Tag Archives: Seeds

Surfing the Crisis

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Nina and I have been in Greece for six weeks now, certainly longer than we expected. True to our travel design we are keeping spending to an absolute minimum – the only way to prolong the trip. People have been asking how we afford to travel for so long, it will soon be six months since we left England, and how can we afford to travel in Europe especially. Greece has been the perfect example of how.

We paid for our first 3 nights in Greece when we arrived in Corfu from Italy. It was €64 in total, about £50. Since then we have not parted with a penny for a bed. Maybe we are bad tourists, given Greece’s current financial situation, spending on average £1.20 a night for accommodation during our 42 days here. We had the good fortune of friends with an empty house for two weeks, we camped between trekking days, we were offered a free room in a hotel and we slept under the stars in our sleeping bags when we missed the last bus out of the city. But how did we have four days seeing the sites of Athens, four days in Greece’s second largest city and the same amount of time in the student hub of Ioannina without parting with a single euro cent? Enter our remarkably kind and trusting new friends that we met through Couch-Surfing.

Greece has been the first place that Nina and I have bounced from couch to couch. It took a bit of forward planning, mostly by Nina, but the experience has been totally humbling. If you are new to the Couch-Surfing concept then I will explain quickly – firstly sign up on their website then once you know which places, cities or towns you are visiting search the database for like-minded (or non like-minded, if you are interested in a more eye opening experience) people and contact them to ask if their couch is free. Their profile states the type of couch. sometimes you get your own room or it could just be a space on the floor. The point really is not about the standard of accommodation but the fact that complete strangers are willing to take you into their homes. It’s an exchange network with the purpose of helping out budget travellers and making connections and friendships whilst learning about local culture.

Nina and I have had nothing but warm, kind, trusting welcomes into to each of the homes that we have stayed in here in Greece. We have been hosted by some very interesting people and learnt a great deal about Greece, the current “crisis” and home traditions, mostly involving food.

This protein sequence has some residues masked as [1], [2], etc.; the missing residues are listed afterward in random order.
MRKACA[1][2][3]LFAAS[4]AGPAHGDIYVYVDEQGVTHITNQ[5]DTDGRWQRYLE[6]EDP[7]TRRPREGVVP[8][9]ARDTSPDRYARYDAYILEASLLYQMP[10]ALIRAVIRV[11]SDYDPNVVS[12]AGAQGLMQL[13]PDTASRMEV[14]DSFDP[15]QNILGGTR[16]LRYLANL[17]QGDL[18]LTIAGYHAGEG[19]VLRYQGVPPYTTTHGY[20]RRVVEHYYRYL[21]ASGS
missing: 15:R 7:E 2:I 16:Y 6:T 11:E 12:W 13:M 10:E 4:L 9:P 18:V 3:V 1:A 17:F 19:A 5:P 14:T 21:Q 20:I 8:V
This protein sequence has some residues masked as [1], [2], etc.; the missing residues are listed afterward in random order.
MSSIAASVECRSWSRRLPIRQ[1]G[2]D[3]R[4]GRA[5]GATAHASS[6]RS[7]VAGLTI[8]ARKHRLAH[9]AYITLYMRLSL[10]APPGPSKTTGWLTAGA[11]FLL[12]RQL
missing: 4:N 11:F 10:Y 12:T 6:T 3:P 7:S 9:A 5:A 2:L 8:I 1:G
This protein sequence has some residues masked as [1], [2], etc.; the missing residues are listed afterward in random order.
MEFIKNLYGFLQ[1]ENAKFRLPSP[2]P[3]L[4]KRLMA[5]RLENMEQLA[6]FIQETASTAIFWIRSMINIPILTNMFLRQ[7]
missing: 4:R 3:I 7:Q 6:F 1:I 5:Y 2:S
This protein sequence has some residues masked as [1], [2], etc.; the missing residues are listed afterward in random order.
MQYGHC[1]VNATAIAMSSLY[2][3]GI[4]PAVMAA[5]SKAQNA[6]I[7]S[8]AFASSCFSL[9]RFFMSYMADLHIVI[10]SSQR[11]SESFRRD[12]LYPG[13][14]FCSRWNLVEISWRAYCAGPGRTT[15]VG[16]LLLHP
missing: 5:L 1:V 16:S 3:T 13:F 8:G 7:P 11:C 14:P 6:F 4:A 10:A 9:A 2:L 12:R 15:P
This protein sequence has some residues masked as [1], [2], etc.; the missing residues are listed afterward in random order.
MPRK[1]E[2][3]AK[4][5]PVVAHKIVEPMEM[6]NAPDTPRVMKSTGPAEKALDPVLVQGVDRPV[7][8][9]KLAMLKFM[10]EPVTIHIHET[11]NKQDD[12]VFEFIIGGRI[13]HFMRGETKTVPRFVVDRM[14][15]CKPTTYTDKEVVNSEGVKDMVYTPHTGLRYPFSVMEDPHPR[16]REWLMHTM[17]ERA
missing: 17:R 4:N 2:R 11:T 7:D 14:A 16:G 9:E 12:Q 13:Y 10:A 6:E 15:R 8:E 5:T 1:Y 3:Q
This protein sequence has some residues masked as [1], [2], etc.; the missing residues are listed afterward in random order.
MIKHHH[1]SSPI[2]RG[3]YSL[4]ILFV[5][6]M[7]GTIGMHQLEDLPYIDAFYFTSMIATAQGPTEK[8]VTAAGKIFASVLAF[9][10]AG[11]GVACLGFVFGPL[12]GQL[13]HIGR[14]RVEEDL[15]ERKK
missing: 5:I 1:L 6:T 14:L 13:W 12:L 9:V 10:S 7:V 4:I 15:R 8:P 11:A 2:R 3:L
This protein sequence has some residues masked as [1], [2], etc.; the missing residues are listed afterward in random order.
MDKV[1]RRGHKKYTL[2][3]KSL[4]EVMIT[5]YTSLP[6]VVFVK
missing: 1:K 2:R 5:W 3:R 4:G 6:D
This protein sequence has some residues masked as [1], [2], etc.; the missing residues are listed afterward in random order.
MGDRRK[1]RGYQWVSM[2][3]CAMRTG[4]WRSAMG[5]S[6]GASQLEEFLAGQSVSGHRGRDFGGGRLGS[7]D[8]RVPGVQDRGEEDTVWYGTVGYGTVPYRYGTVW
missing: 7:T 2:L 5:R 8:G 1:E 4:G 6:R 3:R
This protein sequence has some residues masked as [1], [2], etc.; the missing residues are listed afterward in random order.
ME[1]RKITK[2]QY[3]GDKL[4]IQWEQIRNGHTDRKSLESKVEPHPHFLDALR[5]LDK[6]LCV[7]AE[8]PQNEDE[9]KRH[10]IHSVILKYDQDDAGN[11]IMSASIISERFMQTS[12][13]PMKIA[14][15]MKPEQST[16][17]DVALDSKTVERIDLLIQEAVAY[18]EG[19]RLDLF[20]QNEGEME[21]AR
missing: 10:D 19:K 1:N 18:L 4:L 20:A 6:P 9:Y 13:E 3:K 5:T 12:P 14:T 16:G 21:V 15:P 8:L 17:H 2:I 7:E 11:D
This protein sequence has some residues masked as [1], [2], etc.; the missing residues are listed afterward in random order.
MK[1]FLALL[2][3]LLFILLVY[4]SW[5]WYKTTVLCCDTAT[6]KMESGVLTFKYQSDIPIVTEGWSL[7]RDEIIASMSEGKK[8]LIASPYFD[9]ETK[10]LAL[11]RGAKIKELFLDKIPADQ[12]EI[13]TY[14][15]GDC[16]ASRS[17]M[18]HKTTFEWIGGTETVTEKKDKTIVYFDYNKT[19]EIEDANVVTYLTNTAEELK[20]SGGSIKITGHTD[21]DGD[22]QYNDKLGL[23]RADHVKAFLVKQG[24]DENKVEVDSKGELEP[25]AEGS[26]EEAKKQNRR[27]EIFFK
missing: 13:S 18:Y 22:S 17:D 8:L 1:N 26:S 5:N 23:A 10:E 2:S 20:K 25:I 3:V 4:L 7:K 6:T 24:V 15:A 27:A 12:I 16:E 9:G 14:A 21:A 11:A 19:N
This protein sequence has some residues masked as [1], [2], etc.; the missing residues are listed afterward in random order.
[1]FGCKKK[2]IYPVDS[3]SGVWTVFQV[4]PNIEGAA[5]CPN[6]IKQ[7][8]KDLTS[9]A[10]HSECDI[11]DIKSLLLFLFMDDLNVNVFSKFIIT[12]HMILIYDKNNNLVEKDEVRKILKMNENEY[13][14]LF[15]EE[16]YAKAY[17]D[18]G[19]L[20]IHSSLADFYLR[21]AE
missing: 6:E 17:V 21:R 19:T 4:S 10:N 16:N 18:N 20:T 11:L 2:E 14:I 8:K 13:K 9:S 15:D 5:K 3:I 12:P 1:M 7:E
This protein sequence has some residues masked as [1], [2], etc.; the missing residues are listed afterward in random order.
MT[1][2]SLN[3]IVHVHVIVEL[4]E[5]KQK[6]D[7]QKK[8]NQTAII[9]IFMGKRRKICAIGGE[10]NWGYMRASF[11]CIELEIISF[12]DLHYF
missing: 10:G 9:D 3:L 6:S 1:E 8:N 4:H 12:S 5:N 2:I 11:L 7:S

Xenofan and Maria were our first Couchsurf hosts in Greece. Both psychology students in the cosy and vibrant lake-side city of Ioannina. They were busy with studies but made time to show us around with a visit to the local produce market and a fundraising event for the immigration support team that Xenofan works with. We cooked together and planted their balcony garden with our expanding collection of seeds taken from various wwoof hosts and seed swappers. Self catering is also high on our priorities. It makes our cash go further and all the Couchsurf hosts we’ve stayed with so far have let us use the kitchen, it’s been a real place to connect and share.

We hitch-hiked (free transport) from Ioannina to Thessaloniki where we were welcomed by Spyros, a professor of political science at the university, active politician with Greece’s far left anti-euro party, writer of books on eco-feminism and public speaker on anti-facism. Spryros’ apartment was a haven for anyone interested in ism’s. Floor to ceiling bookshelves filled with English written books on everything from anarchic primitivism to eurocentrism. We spent the first evening talking about the financial situation and trying to understand what it actually meant to people on a street level. We were joined by a friend, an independent journalist and felt very removed from their struggle yet very welcome in their home. We would have liked to have spent more time with our host but he was tied up with public presentations and lectures most of the time. He very trustingly gave us a set of keys, apologised for his absence and wished us a nice time exploring the city. I’m glad we got to exchange pdf books and documentaries over lunch before we made way to Athens. You can read Spyros’ latest article for the Guardian here.